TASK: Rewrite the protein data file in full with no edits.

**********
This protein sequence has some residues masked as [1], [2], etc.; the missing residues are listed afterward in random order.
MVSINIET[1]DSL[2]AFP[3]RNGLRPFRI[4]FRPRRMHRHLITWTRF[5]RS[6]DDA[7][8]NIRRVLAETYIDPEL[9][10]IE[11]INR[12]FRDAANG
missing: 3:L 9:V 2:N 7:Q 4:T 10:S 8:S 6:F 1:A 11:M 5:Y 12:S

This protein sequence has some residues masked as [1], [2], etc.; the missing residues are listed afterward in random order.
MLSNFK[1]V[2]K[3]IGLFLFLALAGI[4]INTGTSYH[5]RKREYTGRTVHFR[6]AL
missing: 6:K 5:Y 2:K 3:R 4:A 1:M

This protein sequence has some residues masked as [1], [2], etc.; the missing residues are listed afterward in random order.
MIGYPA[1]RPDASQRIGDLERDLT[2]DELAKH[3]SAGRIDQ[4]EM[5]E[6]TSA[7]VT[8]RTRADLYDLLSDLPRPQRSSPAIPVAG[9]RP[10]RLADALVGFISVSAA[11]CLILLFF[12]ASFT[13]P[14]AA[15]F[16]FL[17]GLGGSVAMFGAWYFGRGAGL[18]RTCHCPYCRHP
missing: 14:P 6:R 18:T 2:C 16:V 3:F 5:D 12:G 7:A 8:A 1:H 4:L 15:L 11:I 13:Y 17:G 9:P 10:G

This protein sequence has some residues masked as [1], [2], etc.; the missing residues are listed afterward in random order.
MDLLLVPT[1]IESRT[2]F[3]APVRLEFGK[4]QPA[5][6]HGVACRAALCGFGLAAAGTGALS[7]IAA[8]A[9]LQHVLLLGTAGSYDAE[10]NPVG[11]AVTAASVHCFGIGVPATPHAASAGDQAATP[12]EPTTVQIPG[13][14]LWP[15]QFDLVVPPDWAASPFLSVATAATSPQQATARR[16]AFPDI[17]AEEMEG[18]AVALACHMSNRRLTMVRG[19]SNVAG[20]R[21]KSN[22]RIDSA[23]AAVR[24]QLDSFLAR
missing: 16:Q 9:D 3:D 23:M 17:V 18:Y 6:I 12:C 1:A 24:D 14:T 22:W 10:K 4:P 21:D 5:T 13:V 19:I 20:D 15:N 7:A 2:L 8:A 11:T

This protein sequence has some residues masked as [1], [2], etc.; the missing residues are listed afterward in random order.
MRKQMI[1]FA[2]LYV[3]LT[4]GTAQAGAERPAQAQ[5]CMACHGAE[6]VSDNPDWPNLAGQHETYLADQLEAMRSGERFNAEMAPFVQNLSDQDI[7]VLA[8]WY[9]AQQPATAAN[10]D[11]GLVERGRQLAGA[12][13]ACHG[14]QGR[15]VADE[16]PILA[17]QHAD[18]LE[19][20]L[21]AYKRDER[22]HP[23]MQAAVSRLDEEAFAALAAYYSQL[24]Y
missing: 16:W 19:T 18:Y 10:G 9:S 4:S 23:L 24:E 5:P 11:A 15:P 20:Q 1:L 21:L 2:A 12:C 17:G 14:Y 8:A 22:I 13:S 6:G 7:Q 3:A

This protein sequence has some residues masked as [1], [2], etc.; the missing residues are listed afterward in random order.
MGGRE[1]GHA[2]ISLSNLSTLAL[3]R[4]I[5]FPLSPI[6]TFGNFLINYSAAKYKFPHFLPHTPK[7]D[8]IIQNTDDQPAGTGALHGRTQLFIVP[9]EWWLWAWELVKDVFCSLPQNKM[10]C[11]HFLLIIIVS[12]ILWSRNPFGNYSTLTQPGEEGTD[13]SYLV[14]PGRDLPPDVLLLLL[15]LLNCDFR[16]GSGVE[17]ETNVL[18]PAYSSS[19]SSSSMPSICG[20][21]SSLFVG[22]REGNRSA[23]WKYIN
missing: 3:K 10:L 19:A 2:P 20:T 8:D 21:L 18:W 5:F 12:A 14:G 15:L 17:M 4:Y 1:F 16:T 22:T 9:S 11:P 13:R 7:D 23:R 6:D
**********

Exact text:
This protein sequence has some residues masked as [1], [2], etc.; the missing residues are listed afterward in random order.
MVSINIET[1]DSL[2]AFP[3]RNGLRPFRI[4]FRPRRMHRHLITWTRF[5]RS[6]DDA[7][8]NIRRVLAETYIDPEL[9][10]IE[11]INR[12]FRDAANG
missing: 3:L 9:V 2:N 7:Q 4:T 10:S 8:S 6:F 1:A 11:M 5:Y 12:S

This protein sequence has some residues masked as [1], [2], etc.; the missing residues are listed afterward in random order.
MLSNFK[1]V[2]K[3]IGLFLFLALAGI[4]INTGTSYH[5]RKREYTGRTVHFR[6]AL
missing: 6:K 5:Y 2:K 3:R 4:A 1:M

This protein sequence has some residues masked as [1], [2], etc.; the missing residues are listed afterward in random order.
MIGYPA[1]RPDASQRIGDLERDLT[2]DELAKH[3]SAGRIDQ[4]EM[5]E[6]TSA[7]VT[8]RTRADLYDLLSDLPRPQRSSPAIPVAG[9]RP[10]RLADALVGFISVSAA[11]CLILLFF[12]ASFT[13]P[14]AA[15]F[16]FL[17]GLGGSVAMFGAWYFGRGAGL[18]RTCHCPYCRHP
missing: 14:P 6:R 18:T 2:C 16:V 3:F 5:D 12:G 7:A 8:A 1:H 4:L 15:L 11:I 13:Y 17:G 9:P 10:G

This protein sequence has some residues masked as [1], [2], etc.; the missing residues are listed afterward in random order.
MDLLLVPT[1]IESRT[2]F[3]APVRLEFGK[4]QPA[5][6]HGVACRAALCGFGLAAAGTGALS[7]IAA[8]A[9]LQHVLLLGTAGSYDAE[10]NPVG[11]AVTAASVHCFGIGVPATPHAASAGDQAATP[12]EPTTVQIPG[13][14]LWP[15]QFDLVVPPDWAASPFLSVATAATSPQQATARR[16]AFPDI[17]AEEMEG[18]AVALACHMSNRRLTMVRG[19]SNVAG[20]R[21]KSN[22]RIDSA[23]AAVR[24]QLDSFLAR
missing: 16:Q 9:D 3:D 23:M 17:V 18:Y 6:I 12:C 1:A 24:D 14:T 22:W 10:K 4:P 21:D 5:T 13:V 19:I 20:D 15:N 7:A 2:L 8:A 11:T

This protein sequence has some residues masked as [1], [2], etc.; the missing residues are listed afterward in random order.
MRKQMI[1]FA[2]LYV[3]LT[4]GTAQAGAERPAQAQ[5]CMACHGAE[6]VSDNPDWPNLAGQHETYLADQLEAMRSGERFNAEMAPFVQNLSDQDI[7]VLA[8]WY[9]AQQPATAAN[10]D[11]GLVERGRQLAGA[12][13]ACHG[14]QGR[15]VADE[16]PILA[17]QHAD[18]LE[19][20]L[21]AYKRDER[22]HP[23]MQAAVSRLDEEAFAALAAYYSQL[24]Y
missing: 16:W 19:T 18:Y 10:G 9:S 4:S 23:L 24:E 5:P 11:A 15:P 20:Q 1:L 21:L 2:A 12:C 17:G 14:Y 8:A 22:I 13:S 6:G 7:Q 3:A

This protein sequence has some residues masked as [1], [2], etc.; the missing residues are listed afterward in random order.
MGGRE[1]GHA[2]ISLSNLSTLAL[3]R[4]I[5]FPLSPI[6]TFGNFLINYSAAKYKFPHFLPHTPK[7]D[8]IIQNTDDQPAGTGALHGRTQLFIVP[9]EWWLWAWELVKDVFCSLPQNKM[10]C[11]HFLLIIIVS[12]ILWSRNPFGNYSTLTQPGEEGTD[13]SYLV[14]PGRDLPPDVLLLLL[15]LLNCDFR[16]GSGVE[17]ETNVL[18]PAYSSS[19]SSSSMPSICG[20][21]SSLFVG[22]REGNRSA[23]WKYIN
missing: 3:K 10:L 19:A 2:P 20:T 8:D 21:L 18:W 5:F 12:A 14:G 15:L 17:M 4:Y 1:F 16:T 22:T 9:S 11:P 13:R 7:D 23:R 6:D